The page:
"Anything is better than what we’ve been doing.”

The safest option? Full lead line replacement

After many discussions, city officials in Grand Rapids made the switch from partial lead replacements to full, at least on a pilot basis.

Grand Rapids assistant water system manager Wayne Jernberg says city officials looked at the numbers, talked to the lawyers, and figured it was worth it for the city to cover the cost of the full replacement.

Jernberg says, “Sometimes we have to pick up the pieces and do what’s right regardless of the sins of the past. And you know, in my personal opinion, that lead service piping was a sin. So we’re trying to make it right.”

When a full replacement doesn’t cost anything extra, homeowners are eager to sign up. Grand Rapids spent about a half million dollars in public money replacing more than 200 private lead pipes to protect public health. Only one homeowner refused.

But not every city’s budget is, shall we say, as flush, as Grand Rapids.

Why do partials? Cheaper and less liability

In Detroit, you really cannot ignore the cost. Detroit Water and Sewerage Department deputy director Palencia Mobley says the obvious problem is the city and many Detroiters just don’t have that extra money.

Palencia Mobley
Credit Lindsey Smith / Michigan Radio
Michigan Radio
Palencia Mobley, deputy director of Detroit’s Water and Sewer Department.

“The bottom line is - how would you fund it?”

Mobley estimates there are between 100,000 and 125,000 lead lines in the ground – more than any other city in the state. They believe it could cost up to $500 million to replace them all.

Faced with that cost, Mobley is wondering, what are Detroit’s realistic options? Will filters alone work? Could the city apply for a low interest state drinking water loan program, that recently expanded to cover full lead line replacements?

“Those are the questions we’re trying to answer so that we don’t just make some haphazard decisions that could have large ramifications in the long term,” says Mobley.

It’s not just the cost either. 

Credit Emma Winowiecki / Michigan Radio
Michigan Radio

For Dearborn DPW Director Jim Murray, it’s also about the potential liability of doing the work inside someone’s home.

“Whenever anybody gets a crack in their ceiling when we’re doing a project out in the street, they say we’re responsible for damaging their house," Murray said. "If we’re actually physically intruding into their house it creates another problem. I don’t know. We haven’t got through that yet.”

Dearborn is still doing partial lead replacements. But Dearborn is doing something no one else is. They’ve instituted this super complex program to try to warn and protect residents who are getting partials.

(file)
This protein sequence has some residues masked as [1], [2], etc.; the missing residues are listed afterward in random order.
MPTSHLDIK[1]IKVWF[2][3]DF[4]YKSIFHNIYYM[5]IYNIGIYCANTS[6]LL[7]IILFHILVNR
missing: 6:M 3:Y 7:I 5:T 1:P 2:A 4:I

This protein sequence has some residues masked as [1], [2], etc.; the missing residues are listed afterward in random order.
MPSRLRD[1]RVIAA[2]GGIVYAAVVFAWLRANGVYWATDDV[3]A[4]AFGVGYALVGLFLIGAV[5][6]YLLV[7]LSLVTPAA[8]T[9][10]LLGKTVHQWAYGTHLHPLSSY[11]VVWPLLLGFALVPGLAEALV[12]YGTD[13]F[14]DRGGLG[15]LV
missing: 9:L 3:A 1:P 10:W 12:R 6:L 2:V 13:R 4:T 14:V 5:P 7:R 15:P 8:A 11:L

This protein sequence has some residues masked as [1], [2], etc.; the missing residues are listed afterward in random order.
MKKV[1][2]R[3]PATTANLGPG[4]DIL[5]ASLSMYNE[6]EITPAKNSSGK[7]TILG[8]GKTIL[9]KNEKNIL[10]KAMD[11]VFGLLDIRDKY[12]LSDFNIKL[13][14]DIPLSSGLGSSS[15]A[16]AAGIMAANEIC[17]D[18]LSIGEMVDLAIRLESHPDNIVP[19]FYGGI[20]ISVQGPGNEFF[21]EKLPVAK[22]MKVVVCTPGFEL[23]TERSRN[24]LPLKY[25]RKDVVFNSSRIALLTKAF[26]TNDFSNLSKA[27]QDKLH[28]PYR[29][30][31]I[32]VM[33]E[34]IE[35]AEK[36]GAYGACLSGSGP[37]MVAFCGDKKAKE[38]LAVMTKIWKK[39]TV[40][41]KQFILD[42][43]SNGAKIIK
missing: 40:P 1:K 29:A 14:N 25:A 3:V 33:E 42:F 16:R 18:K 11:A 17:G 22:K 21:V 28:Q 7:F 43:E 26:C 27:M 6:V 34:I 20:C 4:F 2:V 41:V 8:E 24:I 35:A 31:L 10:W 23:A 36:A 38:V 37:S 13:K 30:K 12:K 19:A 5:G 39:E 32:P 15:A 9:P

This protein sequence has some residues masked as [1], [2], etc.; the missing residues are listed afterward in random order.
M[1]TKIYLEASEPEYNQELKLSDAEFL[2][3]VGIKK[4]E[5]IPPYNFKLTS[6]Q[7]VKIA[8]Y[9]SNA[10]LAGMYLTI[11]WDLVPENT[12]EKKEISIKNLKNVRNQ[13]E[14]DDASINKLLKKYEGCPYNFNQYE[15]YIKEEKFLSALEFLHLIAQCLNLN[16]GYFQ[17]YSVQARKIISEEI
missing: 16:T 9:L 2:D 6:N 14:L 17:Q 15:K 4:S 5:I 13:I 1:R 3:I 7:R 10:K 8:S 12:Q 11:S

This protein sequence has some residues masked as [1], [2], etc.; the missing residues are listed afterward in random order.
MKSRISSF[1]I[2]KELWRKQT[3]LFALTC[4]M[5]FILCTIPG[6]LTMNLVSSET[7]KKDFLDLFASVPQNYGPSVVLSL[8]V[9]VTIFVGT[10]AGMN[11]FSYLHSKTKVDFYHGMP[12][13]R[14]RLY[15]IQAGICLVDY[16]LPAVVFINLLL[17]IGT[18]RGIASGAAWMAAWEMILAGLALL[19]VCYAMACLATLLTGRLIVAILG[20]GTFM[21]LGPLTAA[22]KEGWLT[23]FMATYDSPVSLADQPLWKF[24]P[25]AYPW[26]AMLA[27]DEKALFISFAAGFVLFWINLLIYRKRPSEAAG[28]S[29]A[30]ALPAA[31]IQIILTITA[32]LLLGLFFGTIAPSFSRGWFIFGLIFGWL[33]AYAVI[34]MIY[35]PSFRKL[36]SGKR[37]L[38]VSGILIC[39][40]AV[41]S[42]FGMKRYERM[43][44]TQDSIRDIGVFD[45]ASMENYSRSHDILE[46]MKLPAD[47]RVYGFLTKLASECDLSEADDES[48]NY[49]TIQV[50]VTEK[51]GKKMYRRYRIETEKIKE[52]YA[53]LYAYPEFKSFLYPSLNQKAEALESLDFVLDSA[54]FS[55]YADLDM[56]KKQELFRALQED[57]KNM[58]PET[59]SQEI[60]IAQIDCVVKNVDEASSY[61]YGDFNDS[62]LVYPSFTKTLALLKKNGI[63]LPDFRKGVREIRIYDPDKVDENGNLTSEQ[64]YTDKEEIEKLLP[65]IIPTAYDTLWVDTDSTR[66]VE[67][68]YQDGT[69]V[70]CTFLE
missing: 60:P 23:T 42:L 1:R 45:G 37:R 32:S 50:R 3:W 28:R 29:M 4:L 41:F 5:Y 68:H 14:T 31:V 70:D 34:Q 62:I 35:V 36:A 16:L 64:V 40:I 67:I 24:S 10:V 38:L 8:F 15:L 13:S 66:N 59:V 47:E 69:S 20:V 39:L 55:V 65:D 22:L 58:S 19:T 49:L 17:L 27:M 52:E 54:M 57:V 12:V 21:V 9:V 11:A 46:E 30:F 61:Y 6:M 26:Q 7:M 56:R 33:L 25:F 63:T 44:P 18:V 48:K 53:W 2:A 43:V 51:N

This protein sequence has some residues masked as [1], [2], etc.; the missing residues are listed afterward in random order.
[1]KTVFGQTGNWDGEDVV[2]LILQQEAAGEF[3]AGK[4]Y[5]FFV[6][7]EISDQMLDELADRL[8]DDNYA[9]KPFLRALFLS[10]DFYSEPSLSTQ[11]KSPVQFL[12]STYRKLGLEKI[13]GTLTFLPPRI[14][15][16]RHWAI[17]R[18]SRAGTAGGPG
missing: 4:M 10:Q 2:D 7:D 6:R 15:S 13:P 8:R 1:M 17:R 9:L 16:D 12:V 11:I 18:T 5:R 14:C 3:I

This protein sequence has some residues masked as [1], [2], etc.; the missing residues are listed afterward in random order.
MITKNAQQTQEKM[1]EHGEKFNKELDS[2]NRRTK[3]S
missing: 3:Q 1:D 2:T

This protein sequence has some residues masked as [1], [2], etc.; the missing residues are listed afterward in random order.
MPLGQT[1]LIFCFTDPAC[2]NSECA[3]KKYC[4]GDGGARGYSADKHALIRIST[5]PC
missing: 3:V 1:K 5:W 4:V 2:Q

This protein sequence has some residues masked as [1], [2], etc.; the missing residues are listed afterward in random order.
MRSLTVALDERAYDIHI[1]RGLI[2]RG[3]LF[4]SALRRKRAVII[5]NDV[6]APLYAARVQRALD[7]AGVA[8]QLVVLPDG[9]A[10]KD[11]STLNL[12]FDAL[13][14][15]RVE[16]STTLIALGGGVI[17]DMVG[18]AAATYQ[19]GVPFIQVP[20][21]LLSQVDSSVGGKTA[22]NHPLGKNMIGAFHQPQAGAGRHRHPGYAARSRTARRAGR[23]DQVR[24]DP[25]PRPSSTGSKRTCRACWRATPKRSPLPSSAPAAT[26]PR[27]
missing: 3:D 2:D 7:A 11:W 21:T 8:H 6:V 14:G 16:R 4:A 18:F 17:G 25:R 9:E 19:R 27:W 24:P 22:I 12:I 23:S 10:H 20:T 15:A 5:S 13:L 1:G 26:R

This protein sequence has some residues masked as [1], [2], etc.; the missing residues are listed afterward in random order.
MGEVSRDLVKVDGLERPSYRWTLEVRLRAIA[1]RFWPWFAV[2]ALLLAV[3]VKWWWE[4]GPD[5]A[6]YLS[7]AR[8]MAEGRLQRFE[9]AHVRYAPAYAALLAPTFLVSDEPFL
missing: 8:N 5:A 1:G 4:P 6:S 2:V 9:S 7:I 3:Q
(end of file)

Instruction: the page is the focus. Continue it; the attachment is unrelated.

"We agree that (partial replacements) are a problem and they need to be addressed. As operators we need to step up and manage our systems in a way that recognizes this information," Murray said.

Murray says that's why Dearborn took on this major program to help mitigate the potential spike in lead levels after a partial replacement. It involves sampling before and after the work, a bunch of water flushing, and free bottled water.

The extra effort, above and beyond what the regulations require, cost Dearborn just under $90,000 this year. Labor costs are the largest portion of that cost.

Murray estimates it would cost Dearborn around $28 million to fully replace Dearborn's roughly 7,500 remaining lead lines.

With the new flushing program and a major push to educate people, Murray thinks Dearborn can continue to safely do partial lead replacements.

The state, however, is considering banning them.

Murray is not thrilled about that. He worries a potential state ban is more politically motivated, a knee jerk reaction to the Flint water crisis.

“I think coming up with recommendations that the rest of us have to deal with when we don’t have that kind of problem and we don’t have any indication that we’re going to have that kind of problem... to tell us how we need to do this, I think that would be wrong," Murray said.

"We agree that (partial replacements) are a problem and they need to be addressed and as operators we need to step up and manage our systems in a way that recognizes this information," Murray said.

Murray is not alone in this sentiment. I talked to dozens of water operators about a potential ban on partials replacements. They’re also worried about a huge price tag for something they simply don’t think would be a major problem in their own towns.

The state is set to release all the details of its wide-reaching proposal to strengthen lead in water rules. A public meeting is set for later this month in Lansing.

Lindsey Smith is a Peabody Award-winning journalist currently leading the station's Amplify Team. She previously served as Michigan Public's Morning News Editor, Investigative Reporter and West Michigan Reporter.
Related Content